This DH project maps the paths out of slavery taken in 103 autobiographical slave narratives. In building on a surge of interest in recent years on black fugitivity, it provide a new way of studying mobility in the African-American slave narrative. My ultimate aim is to see if it is possible to distinguish different types of mobility described in the pre-Emancipation narratives in the North American Slave Narrative corpus.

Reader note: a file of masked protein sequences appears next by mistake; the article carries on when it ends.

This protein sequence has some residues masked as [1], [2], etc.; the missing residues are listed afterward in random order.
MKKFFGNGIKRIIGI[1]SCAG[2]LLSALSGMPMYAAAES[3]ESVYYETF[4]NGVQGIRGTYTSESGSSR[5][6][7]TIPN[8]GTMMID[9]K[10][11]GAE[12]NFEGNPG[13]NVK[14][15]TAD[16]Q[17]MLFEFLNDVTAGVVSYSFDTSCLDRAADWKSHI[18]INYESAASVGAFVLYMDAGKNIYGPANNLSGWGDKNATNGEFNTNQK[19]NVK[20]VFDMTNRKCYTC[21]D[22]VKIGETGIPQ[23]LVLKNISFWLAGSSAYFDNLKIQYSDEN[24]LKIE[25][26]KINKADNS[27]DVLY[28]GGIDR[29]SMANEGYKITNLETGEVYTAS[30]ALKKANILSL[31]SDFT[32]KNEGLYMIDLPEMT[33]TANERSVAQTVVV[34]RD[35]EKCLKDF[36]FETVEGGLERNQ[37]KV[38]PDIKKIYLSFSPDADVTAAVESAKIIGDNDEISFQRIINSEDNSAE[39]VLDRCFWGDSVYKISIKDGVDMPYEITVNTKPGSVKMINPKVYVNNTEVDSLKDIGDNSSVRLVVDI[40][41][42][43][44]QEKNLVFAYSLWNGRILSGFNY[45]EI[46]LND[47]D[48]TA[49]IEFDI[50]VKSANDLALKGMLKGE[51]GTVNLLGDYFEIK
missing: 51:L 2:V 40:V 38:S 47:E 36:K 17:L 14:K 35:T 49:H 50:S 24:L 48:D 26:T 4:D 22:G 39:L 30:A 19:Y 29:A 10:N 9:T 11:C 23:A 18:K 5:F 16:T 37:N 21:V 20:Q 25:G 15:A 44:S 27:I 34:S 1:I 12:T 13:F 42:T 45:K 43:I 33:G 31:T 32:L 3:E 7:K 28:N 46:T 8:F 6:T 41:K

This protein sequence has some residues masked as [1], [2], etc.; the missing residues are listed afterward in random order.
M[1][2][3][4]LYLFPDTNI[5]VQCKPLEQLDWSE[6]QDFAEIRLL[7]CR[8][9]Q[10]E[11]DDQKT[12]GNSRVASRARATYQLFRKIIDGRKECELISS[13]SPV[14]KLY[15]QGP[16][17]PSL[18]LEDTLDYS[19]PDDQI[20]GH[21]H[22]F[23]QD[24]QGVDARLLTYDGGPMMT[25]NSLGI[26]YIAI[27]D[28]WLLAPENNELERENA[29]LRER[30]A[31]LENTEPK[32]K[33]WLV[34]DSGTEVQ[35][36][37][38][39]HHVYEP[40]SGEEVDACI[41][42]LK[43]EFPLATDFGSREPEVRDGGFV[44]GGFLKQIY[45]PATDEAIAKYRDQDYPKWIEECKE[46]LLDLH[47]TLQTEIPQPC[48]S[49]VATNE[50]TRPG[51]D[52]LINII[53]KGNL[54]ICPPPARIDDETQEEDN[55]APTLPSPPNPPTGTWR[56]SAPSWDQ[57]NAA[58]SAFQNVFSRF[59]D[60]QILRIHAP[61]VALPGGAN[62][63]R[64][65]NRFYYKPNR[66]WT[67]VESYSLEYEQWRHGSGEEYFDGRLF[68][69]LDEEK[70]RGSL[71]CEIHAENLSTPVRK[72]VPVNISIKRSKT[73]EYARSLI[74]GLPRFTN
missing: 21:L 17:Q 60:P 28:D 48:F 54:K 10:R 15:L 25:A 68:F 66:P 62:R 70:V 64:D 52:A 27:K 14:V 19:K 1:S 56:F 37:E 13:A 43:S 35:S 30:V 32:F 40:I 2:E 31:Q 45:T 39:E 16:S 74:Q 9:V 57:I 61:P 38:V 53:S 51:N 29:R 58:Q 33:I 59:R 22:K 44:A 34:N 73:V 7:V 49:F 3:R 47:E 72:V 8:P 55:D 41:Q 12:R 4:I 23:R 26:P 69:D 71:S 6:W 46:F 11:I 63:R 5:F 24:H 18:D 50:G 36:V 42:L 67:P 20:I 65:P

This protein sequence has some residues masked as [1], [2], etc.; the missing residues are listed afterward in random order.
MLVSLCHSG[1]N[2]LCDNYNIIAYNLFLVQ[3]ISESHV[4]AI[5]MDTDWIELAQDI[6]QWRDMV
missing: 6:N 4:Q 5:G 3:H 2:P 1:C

My subtitle to the project, Worlding the North American Slave Narrative, suggests an additional aim of the project, which is geographical. I think it is very important to understand just how many former slaves chose to leave the United States behind to take up a life in other countries like Canada and the United Kingdom and refugee-friendly occupations like commercial shipping. This attention promises to reveal new information about race, ethnicity, and migration, as well as gender, as the only occupations open to black men in particular required of them various kinds of hypermobility that are staggering, and that have contemporary parallels today in the enormous migrant labor forces that work the world’s oil rigs, container ships, that build skyscrapers in places like Dubai and Singapore, etc.